Gogol’s work has influenced the literature that followed. Adrian Wanner writes that Gary Shteyngart’s work, ‘Shylock on the Neva’, is a modern-day writing of ‘The Portrait.'[24] The main plot of ‘Shylock on the Neva’ is the same as that of ‘The Portrait’. There is a wealthy St Petersburg man who asks a painter to do his portrait in order to fulfill his desire to be immortalized in art.[25] Some critics have argued that humor is lacking in ‘The Portrait’, Adrian Wanner argues that in rewriting the story, Shteyngart was attempting to ‘Gogolize’ his own tale.

Adaptations[edit]

References[edit]

  1. ^ Gogol, Nikolai. “The Portrait.” The Collected Tales of Nikolai Gogol. Trans. Richard Pevear and Larissa Volokhonsky. New York: Vintage Books,1998. 340-393. Print.
  2. ^ Adrian Wanner Gogols "Portrait" Repainted: On Gary Shteyngart's "Shylock on the Neva", Canadian Slavonic Papers, Vol. 51, No. 2/3,(June–September 2009), pp. 333-348
  3. ^ http://hdl.handle.net/1946/2290
  4. ^ Proffer, C. R.. (1968). Washington Irving in Russia: Pushkin, Gogol, Marlinsky. Comparative Literature, 20(4), 329–342. http://doi.org/10.2307/1769981
  5. ^ Krys, S.. (2009). Allusions to Hoffmann in Gogols Early Ukrainian Horror Stories. Canadian Slavonic Papers, 51(2/3), 243–266. Retrieved from http://www.jstor.org/stable/40871409
  6. ^ Dina Khapeva, Nightmare: From literary experiments to cultural project
  7. ^ Simon Karlinsky, The Sexual Labyrinth of Nikolai Gogol (Cambridge, MA: Harvard University Press, 1976)112
  8. ^ Donald Fanger, The Creation of Nikolai Gogol (Cambridge, MA: Harvard University Press, 1979) 114
  9. ^ I.F.Annenskii, ‘Ploblema gogoevskogo iumora’, in Knigi otrazhenii I, II [reprint of the 1906 and 1909 edition] (Munich: Wilhelm Fink Verlag, 1969) 16
  10. ^ See on this, Thomas Grob ‘Inflationäre Romantik: Kunst und Geld in der russischen Künstlererzählung der 1880er Jahre,’ Wiener Slawistischer Almanach 54 (2001): 45-65
  11. ^ Robert Maguire, Exploring Gogol (Palo Alto: Stanford University Press, 1994) 152
  12. ^ Robert Maguire, Exploring Gogol (Palo Alto: Stanford University Press, 1994) 150
  13. ^ Basom, Ann Marie. “The Fantastic in Gogol's Two Versions of "portret"”. The Slavic and East European Journal38.3 (1994): 419–437. Web.
  14. ^ "Nikolay Gogol". Encyclopædia Britannica. Encyclopædia Britannica Online. Encyclopædia Britannica Inc., 2016. Web. 2 Mar. 2016.
  15. ^ Shapiro, Gavriel. “Nikolai Gogol' and the Baroque Heritage”. Slavic Review 45.1 (1986): 95–104. Web.
  16. ^ Basom, Ann Marie. “The Fantastic in Gogol's Two Versions of "portret"”. The Slavic and East European Journal38.3 (1994): 419–437. Web.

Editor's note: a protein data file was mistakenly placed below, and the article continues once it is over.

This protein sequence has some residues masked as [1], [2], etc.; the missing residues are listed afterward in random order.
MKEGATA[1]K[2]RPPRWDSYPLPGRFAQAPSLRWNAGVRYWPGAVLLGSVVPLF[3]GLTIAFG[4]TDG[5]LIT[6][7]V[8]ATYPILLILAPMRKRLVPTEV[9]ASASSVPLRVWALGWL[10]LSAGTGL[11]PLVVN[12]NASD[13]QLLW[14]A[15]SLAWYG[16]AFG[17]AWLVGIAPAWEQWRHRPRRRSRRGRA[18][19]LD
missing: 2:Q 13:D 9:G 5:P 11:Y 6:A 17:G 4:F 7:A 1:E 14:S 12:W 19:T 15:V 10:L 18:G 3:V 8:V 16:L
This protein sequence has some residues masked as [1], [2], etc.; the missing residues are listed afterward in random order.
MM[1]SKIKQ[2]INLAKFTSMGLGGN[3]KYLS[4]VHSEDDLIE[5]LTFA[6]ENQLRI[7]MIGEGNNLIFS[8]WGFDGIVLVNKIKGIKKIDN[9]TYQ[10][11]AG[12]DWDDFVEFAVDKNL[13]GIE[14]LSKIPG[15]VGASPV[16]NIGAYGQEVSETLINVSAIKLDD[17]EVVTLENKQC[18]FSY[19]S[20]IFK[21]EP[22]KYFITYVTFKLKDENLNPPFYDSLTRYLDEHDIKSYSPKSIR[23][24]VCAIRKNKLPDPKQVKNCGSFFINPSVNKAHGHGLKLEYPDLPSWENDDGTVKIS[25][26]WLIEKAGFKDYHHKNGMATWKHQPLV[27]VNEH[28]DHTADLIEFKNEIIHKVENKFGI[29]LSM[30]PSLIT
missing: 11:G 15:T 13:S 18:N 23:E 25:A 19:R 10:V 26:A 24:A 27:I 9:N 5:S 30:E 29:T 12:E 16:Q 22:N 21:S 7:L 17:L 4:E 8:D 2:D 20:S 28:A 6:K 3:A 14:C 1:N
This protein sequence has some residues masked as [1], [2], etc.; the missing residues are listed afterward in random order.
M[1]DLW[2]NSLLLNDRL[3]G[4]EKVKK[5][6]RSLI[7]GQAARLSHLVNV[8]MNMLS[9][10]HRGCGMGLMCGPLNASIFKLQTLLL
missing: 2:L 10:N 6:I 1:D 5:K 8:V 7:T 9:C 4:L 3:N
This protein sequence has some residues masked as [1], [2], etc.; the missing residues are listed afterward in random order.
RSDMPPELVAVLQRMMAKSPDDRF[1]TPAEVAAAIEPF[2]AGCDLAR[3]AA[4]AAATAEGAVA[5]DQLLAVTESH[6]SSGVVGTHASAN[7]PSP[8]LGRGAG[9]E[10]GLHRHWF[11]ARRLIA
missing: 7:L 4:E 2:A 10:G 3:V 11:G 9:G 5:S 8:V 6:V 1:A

17. ^ Basom, Ann Marie. “The Fantastic in Gogol's Two Versions of "portret"”. The Slavic and East European Journal38.3 (1994): 419–437. Web.
  18. ^ Basom, Ann Marie. “The Fantastic in Gogol's Two Versions of "portret"”. The Slavic and East European Journal38.3 (1994): 419–437. Web.
  19. ^ Shapiro, Gavriel. “Nikolai Gogol' and the Baroque Heritage”. Slavic Review 45.1 (1986): 95–104. Web.
  20. ^ Basom, Ann Marie. “The Fantastic in Gogol's Two Versions of "portret"”. The Slavic and East European Journal38.3 (1994): 419–437. Web.
  21. ^ Basom, Ann Marie. “The Fantastic in Gogol's Two Versions of "portret"”. The Slavic and East European Journal38.3 (1994): 419–437. Web.
  22. ^ Academic American Encyclopedia. Grolier Incorporated. 1994. p. 225. ISBN 0-7172-2053-2. 
  23. ^ Simon Karlinsky (1992). The Sexual Labyrinth of Nikolai Gogol. University of Chicago Press. pp. 113–114. ISBN 0-226-42527-4. 
  24. ^ Adrian Wanner Gogols "Portrait" Repainted: On Gary Shteyngart's "Shylock on the Neva ", Canadian Slavonic Papers, Vol. 51, No. 2/3,(June–September 2009), pp. 333-348
  25. ^ Adrian Wanner Gogols "Portrait" Repainted: On Gary Shteyngart's "Shylock on the Neva", Canadian Slavonic Papers, Vol. 51, No. 2/3,(June–September 2009), pp. 333-348
  26. ^ http://www.bbc.co.uk/programmes/b00nw3x9
  27. ^ ScreenDaily - A Screen International Article By Martin Blaney, June 23, 2014
  28. ^ Russian Art And Culture "Gogol’s short story The Portrait to be made into feature film", July 4, 2014
  29. ^ Screen International [1], Berlin Film Festival, 12 February 2016.
  30. ^ Russian Art and Culture “Gogol’s “The Portrait” adapted for the screen by an international team of talents”, London, 29 January 2016.
  31. ^ Kinodata.Pro [2] Russia, 12 February 2016.
  32. ^ Britshow.com [3] 16 February 2016.

External links[edit]